Building blocks for the macroeconomics and political economy of housing

Engelbert Stockhammer, Christina Wolf

Research output: Contribution to journalArticlepeer-review


Housing played an essential part in the global financial crisis 2007–2008 and the Euro crisis. Large parts of bank lending continue to go to mortgages. Housing wealth is the largest part of wealth for most households and is, at the same time, more dispersed than other forms of wealth. House prices exhibit pronounced fluctuations that are closely linked to credit growth. Housing thus plays a crucial role in the macroeconomy, which has become even more pronounced under neoliberalism. We scrutinize different theoretical approaches to housing. Despite its theoretical shortcomings, mainstream economics has pioneered empirical research on wealth effects in consumption and recently documented the role of house prices in financial cycles. Post-Keynesian theory emphasizes endogenous money creation, cycles in asset prices and debt, and has formalized the notion of a debt-driven demand regime. Comparative political economy research has recently developed the concept of the varieties of residential capitalism, which has different structures of house ownership and housing finance at the core of political coalitions. Marxist political economy has long established the intrinsic link between ownership of land and economic rent and notes that homeownership can act as force of working-class fragmentation. Wealth surveys can be used to trace the extent of conflicting interests in a class-relational approach.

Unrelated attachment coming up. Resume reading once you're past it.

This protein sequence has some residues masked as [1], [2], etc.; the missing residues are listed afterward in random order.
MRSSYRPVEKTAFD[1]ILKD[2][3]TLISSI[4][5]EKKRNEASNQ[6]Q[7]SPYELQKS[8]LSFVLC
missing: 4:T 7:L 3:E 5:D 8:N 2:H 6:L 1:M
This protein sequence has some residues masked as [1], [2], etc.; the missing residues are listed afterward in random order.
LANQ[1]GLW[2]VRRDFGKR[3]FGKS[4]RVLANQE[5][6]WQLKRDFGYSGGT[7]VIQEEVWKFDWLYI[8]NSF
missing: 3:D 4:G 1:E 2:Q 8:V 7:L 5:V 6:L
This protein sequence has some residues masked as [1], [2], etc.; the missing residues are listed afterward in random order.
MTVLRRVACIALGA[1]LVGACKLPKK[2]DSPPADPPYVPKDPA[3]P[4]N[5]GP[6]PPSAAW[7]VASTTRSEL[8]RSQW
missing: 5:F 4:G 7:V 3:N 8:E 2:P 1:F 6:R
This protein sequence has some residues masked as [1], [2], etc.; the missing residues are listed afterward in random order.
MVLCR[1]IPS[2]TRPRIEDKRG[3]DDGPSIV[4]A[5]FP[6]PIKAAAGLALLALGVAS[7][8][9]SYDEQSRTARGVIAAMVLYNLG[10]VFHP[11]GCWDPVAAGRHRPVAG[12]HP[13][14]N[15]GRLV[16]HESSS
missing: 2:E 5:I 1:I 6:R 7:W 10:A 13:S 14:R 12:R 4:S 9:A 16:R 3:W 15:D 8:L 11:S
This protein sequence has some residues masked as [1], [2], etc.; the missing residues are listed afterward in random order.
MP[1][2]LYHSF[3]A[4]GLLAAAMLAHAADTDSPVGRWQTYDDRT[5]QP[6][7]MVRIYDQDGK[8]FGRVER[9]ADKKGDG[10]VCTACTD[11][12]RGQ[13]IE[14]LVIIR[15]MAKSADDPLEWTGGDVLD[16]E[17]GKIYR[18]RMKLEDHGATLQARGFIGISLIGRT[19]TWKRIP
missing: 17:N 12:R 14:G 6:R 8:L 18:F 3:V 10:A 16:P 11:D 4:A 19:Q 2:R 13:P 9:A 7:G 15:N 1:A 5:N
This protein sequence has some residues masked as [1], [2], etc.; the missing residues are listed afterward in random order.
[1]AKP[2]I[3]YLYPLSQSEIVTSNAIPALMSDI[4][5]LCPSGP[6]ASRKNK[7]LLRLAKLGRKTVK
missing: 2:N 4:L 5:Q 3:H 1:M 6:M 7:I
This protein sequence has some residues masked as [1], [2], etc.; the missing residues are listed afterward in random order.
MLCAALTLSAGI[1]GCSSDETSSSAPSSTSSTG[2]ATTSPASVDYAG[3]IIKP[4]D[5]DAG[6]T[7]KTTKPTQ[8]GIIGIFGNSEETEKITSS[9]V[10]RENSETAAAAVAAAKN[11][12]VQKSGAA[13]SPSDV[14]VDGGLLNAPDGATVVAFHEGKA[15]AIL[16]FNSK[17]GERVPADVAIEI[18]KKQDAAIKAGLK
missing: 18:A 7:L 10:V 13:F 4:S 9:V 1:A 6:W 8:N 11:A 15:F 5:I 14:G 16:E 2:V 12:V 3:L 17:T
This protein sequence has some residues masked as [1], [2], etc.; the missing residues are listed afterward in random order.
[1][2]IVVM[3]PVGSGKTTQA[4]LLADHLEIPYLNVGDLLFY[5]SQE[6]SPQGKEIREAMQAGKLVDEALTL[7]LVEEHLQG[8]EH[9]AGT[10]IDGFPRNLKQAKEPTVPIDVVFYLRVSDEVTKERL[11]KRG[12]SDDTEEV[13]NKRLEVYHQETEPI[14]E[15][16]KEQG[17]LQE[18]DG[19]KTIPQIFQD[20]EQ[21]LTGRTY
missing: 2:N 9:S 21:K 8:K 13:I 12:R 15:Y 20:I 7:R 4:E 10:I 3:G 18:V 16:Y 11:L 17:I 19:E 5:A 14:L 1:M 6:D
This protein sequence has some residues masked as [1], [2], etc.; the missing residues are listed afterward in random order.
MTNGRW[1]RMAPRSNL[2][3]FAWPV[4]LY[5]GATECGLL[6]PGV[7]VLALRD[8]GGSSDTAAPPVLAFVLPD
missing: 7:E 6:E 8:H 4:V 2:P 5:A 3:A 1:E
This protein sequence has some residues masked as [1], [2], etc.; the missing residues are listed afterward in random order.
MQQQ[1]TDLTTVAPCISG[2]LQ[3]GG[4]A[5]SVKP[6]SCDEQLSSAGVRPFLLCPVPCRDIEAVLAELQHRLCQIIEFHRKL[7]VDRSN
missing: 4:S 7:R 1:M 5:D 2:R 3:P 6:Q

Original languageEnglish
Pages (from-to)1-25
Number of pages25
JournalThe Japanese Political Economy
Issue number1-2
Publication statusPublished - 2019


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